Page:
• wisdomfromyouwisdomfromyou Member Posts: 198 Member Member Posts: 198 Member
    Thank you, all.
    Your answers helped - and without a doubt, I know that the changes in lifestyle compared to my 30's (when I was trying to build a career, raising small children and stressing like a maniac, including emotional eating) - can never happen again.
    Since I turned 40, 3 years ago - I have been doing much better, with some lapses here and there.

    To address some of the questions/comments above:

    - My family history of diabetes (yes, it is Type 2) is limited to my parents (mainly my mom, clear diabetic, and my dad - pre-diabetic/borderline). Nobody else in our family has ever been diagnosed with it.
    All of my grandparents lived in their very late 80's or 90's and grandfather on father's side to 99. They were all active because they had to be living under communism. No cars, walking everywhere, only basic, 100% natural/organic food available, no fun snackies, extremely little processed food etc.
    My parents, however, became sedentary after retirement and when the market was invaded by processed food, post-socialism, they went to town.
    My mom ate a lot emotionally, until she reached about 250-270 lbs at 5'3" height.
    Given this background, I hope that perhaps I can dodge it with lifestyle, having caught better awareness times.

    - My other medical tests are very nice, including cholesterol and tryglicerides which my doctor gushes over every time. Of course, she never said anything bad about blood sugar either - with 87 and 84 fasting glucose on the most recent annual physicals (lab results) and an A1C of 5.4 (meh!).
    - Granted, I was lighter last year and now I am kind of scared about the numbers that will come out in August when I have my yearly physical again - with about 15 lbs extra.

    LINIA wrote: »
    Drop the whites, sugar..flour...do enjoy healthy fats like olive oil, avocado. My risk level via family history (like yours) is strong, my choice is to eat LcHf--i've never had an elevated blood sugar even once.
    Rice quickly elevates blood sugar, my choice is not to eat rice, even the so called healthier brown breads and grains i avoid. Instead i do enjoy a vast array of all colors of vegetables; red peppers, yellow peppers, brussel sprouts, spinach, really all the leafy greens along with moderate protein.
    Good Luck and yes, drop the extra pounds in the manner you choose.

    What is LcHf, Linia?
    I already try to do everything you mentioned. Well...in my good, "aware", "good control" periods. I did have relapses into "whatever food, little exercise" over the past few years though.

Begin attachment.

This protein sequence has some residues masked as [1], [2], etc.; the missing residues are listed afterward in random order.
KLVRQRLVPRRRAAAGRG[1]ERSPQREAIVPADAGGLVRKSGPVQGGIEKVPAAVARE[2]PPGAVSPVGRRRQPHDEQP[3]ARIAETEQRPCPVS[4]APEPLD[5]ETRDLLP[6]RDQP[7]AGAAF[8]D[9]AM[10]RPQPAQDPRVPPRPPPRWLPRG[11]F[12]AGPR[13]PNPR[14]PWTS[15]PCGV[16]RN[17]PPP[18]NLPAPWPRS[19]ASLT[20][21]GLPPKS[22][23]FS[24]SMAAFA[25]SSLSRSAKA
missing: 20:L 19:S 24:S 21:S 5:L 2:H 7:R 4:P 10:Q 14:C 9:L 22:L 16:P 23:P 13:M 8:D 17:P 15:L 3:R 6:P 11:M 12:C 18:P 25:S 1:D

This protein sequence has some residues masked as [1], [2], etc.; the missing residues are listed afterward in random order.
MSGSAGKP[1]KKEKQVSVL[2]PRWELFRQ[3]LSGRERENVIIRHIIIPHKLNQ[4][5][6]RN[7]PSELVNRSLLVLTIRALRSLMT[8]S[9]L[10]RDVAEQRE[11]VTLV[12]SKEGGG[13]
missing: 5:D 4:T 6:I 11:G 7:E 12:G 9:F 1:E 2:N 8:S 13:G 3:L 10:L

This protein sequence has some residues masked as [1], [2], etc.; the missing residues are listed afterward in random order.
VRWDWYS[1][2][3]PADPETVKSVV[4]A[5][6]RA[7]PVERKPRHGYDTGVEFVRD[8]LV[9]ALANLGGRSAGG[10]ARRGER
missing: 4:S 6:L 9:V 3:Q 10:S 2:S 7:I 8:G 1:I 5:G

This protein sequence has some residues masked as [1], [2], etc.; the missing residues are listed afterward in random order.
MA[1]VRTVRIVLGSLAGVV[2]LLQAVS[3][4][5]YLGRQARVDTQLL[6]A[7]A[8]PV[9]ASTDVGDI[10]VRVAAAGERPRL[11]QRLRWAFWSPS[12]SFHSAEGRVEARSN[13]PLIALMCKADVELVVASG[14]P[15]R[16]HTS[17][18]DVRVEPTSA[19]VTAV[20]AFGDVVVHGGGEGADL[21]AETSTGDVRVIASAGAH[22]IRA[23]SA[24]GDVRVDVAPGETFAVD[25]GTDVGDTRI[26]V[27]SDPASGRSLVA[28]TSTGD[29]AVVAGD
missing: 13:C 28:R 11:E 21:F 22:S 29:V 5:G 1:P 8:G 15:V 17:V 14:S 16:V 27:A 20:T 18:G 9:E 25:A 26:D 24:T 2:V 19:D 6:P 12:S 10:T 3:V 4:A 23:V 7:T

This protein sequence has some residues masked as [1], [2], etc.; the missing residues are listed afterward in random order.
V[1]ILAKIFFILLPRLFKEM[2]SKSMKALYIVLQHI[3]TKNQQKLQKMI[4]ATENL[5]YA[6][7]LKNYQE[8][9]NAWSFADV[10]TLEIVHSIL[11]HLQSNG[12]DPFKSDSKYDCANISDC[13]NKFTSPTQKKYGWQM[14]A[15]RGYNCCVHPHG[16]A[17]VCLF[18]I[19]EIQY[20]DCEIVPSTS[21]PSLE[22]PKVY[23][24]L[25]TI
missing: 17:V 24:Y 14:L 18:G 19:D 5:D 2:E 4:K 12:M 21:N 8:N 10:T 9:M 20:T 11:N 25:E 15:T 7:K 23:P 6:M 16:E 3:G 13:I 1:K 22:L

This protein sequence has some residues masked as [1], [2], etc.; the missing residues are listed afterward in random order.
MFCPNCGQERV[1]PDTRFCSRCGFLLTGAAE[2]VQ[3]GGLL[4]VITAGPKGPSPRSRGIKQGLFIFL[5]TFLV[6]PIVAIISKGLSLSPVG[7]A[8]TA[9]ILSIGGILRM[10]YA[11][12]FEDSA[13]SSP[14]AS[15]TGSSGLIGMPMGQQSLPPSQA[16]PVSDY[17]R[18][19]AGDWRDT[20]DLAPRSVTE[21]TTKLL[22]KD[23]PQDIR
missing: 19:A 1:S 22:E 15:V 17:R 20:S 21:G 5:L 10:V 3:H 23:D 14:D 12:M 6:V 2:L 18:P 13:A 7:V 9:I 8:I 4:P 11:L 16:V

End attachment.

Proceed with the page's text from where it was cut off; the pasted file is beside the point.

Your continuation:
So I have not been perfect all the time - but generally, I DO aim to avoid white, processed carbs.

    I myself have never had an officially elevated blood sugar at the lab, but my home Relion (which apparently overestimates values) has shown , has been knows to show some values into 100's, one or two times.
    On average, hwoever, I show upper 80's-mid 90's on my home testers. At the doctor's lab, I come out in the mid 80's. This year (August) I am bracing myself because I weigh at least 10 lbs more than last year when I had my physical. :-(
    neohdiver wrote: »
    I would encourage you to limit your carb intake if you are serious about trying to avoid diabetes. Ignore the ADA guidelines (which push at least 150 carbs, often more, a day). Once I am done playing with cancer (I had to put eating at a calorie deficit on a hold while undergoing cancer treatment), I will return to the extremely calorie restricted diet for up to 8 weeks in an attempt to nudge my metabolism back to non-diabetic. If I can alter my insulin resistance enough to get back to "normal," rather than diabetic, going forward I would limit my carbs to fewer than 100 a day.

    If you drastically limit carbs, even good ones such as those in beans, fruit, some veggies, etc...I suppose then you eat a lot of protein?

    I try to focus on veggies and greens (including a daily green smoothie), nuts and some clean sources of meat (grass fed beef, free-range chicken, organic rarely due to expense, and fish).
    I do have about once slice of whole grain bread a day. Sometimes very few no-salt, organic chips just so I can dip into guacamole, which otherwise makes me sick.
    I do try to limit the carbs as much as I can ...but I don't think I can ban them altogether.

    Regarding non-diagnosed people eating like a diabetic, I understand the general consensus is that everyone should really eat like a diabetic anyway.
    The question is...if those of us with family history, predisposition, blood sugar creeping into 90's...do so - will we be able to prevent with diet, exercise and monitoring?

    Exercise doesn't come naturally to me....or with those proverbial serotonins/highs/whatever. I am darn exhausted all the time and my muscles hurt.